For almost as long as the terms precious metals and safe-haven have been around, gold has ruled the roost for both, with silver playing second fiddle. After gold’s struggle with $1,900 levels over the past month, silver has started marching somewhat to its own drummer, prompting the question: are the two metals divorcing?
It’s too early to tell.
If anything, silver’s relatively better performance against gold since mid-May may just fizzle over the next couple of weeks, or even faster.
But the numbers in silver’s favor—with two weekly losses out of three, and a net loss of 0.9%, compared with gold’s three weekly losses, and a net drop of 2.1%—may lend credence to something else: industrial demand.
All charts courtesy of S.K. Dixit Charting
Like gold, silver has a fundamental story too, an industrial one, really. It reigns as the number one metal for electrical and thermal conductivity.
And nowhere is the industrial emphasis on silver greater than in the Green New Deal of President Joseph Biden.
Biden is targeting net-zero emissions by 2050 and intends to spend $1.7 trillion in federal money, and leverage an additional $5 trillion in private sector and local investment funds for the so-called Green New Deal.
In that world, silver is the “real gold,” enabling a green economy of solar panels that will light up and power homes and buildings and serve as a conduit for batteries that will run our electric vehicles, just to name a few.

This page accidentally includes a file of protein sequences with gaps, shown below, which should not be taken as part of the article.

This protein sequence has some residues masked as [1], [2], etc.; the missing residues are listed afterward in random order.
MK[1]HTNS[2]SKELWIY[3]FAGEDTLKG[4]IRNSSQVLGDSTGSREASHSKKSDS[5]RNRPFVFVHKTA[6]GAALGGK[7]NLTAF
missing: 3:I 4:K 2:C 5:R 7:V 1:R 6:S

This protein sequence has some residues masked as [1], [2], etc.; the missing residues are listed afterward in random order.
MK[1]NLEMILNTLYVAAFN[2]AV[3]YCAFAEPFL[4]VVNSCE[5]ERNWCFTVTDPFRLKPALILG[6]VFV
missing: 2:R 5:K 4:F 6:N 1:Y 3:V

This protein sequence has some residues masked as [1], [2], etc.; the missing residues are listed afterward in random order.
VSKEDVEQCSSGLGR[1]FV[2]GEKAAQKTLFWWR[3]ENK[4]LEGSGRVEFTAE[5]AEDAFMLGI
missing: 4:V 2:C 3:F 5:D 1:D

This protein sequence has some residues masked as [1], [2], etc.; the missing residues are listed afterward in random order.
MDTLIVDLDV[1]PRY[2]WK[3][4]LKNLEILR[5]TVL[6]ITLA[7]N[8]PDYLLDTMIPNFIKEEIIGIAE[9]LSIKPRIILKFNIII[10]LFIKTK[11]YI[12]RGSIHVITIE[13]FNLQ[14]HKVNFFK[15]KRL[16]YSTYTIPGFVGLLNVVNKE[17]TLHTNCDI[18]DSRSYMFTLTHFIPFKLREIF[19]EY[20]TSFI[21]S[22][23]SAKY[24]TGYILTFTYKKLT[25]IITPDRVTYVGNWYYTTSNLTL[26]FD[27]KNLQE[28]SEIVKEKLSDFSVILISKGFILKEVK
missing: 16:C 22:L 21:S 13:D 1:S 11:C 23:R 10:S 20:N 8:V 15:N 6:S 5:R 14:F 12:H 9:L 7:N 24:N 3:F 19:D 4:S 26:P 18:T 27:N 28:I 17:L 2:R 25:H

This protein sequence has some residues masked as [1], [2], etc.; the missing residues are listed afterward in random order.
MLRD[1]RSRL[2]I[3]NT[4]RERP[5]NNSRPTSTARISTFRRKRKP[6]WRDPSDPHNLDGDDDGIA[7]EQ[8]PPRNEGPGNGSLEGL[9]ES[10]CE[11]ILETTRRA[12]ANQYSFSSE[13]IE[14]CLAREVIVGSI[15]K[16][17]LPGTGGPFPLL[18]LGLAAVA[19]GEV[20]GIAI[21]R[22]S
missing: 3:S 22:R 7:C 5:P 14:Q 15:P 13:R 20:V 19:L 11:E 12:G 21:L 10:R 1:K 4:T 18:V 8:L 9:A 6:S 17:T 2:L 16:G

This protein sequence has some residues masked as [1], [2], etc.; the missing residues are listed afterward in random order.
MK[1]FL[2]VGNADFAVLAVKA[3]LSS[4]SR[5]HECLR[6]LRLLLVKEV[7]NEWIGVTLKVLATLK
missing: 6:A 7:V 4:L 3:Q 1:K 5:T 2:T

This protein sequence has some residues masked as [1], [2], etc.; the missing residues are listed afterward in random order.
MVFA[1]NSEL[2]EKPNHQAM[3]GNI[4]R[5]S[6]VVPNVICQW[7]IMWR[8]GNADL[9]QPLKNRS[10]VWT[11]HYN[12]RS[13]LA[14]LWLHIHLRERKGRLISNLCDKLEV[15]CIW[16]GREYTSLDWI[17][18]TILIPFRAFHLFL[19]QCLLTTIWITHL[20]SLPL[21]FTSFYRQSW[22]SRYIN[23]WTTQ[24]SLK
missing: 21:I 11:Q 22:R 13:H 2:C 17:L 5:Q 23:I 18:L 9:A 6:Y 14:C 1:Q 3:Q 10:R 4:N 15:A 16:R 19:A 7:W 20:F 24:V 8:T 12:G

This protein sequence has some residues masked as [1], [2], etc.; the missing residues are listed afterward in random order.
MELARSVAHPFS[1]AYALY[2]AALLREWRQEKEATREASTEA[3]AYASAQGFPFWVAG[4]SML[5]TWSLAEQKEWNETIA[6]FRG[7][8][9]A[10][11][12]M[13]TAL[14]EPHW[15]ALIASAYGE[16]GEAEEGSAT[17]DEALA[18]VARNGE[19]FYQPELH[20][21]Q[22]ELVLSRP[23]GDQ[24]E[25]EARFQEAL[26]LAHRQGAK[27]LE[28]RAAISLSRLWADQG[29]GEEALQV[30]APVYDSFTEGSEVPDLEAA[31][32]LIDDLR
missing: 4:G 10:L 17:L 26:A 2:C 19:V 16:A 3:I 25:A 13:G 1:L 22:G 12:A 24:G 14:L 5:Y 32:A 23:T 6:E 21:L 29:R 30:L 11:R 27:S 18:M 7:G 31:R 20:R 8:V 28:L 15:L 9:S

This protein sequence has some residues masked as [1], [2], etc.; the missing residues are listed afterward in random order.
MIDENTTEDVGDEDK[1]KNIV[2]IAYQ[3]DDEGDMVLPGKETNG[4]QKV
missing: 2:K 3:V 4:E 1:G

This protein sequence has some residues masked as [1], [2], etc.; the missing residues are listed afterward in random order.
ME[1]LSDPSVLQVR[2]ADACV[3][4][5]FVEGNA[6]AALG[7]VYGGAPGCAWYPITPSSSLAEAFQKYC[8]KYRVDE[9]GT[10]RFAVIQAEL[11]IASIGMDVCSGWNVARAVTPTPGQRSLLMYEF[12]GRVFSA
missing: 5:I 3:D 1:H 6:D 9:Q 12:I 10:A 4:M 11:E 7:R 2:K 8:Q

But that world is also a futuristic one built on hypothesis. The real deal is where silver is trading today versus gold. It's based on the price ratio between the two metals that tells of silver’s independent value—i.e., the smaller the ratio, the better for silver.
Silver has managed to hold on to the key $27 per ounce level during the turbulence of the past three weeks.
Gold, in contrast, hit one-month lows beneath $1,850 an ounce on Monday as speculators shorted the yellow metal on rising conviction that the Federal Reserve would indicate at its policy meeting this week some kind of timetable for the tapering of its asset purchases to support the US economy.
The gold-silver ratio (the amount of silver an ounce of gold could buy) was at 67, although its propensity to fall was a lot greater.
If silver continues climbing, how high can it go?
Investing.com’s Daily Technical Outlook has a “Neutral” call on the spot price of silver , which was trading at $27.71 at the time of writing.
It suggests near term peaks of between $27.92 and $28.87, depending on which of its top two variants—Fibonacci or Classic—that appeals to market participants. Under the Fibonacci model, the near-term high for silver is in a range of between $27.92 and $28.87. In the Classic mode, the peak could be between $27.92 and $28.51.
A technical analysis by consultancy S.K. Dixit Charting shows that if spot silver manages to prevent a breakdown, it could reach $31.50.
Sunil Kumar Dixit, chief chartist at the firm, told Investing.com:
“The weekly chart Stochastic RSI, or Relative Strength Index, is overbought with a reading 93/96."
“But it still has some room for further breaking above $28.50 to retest the $30 horizontal resistance and aim for $31.50. All the way, the weekly middle Bollinger® Band has been supportive at $26.60.”
With the spot price of gold , the Stochastic RSI in the daily chart was extremely oversold, said Dixit.
“The reading of 0/8 suggests imminent reversal with initial targets of $1,875-$1,888 before any new attempt to decline.”
He added that the 50-Day EMA, or Exponential Moving Average, of $1,843 is crossing the 200-Day SMA, or Simple Moving Average, of $1,838 from below which signals positive moves.
Disclaimer: Barani Krishnan uses a range of views outside his own to bring diversity to his analysis of any market. For neutrality, he sometimes presents contrarian views and market variables. He does not hold a position in the commodities and securities he writes about.
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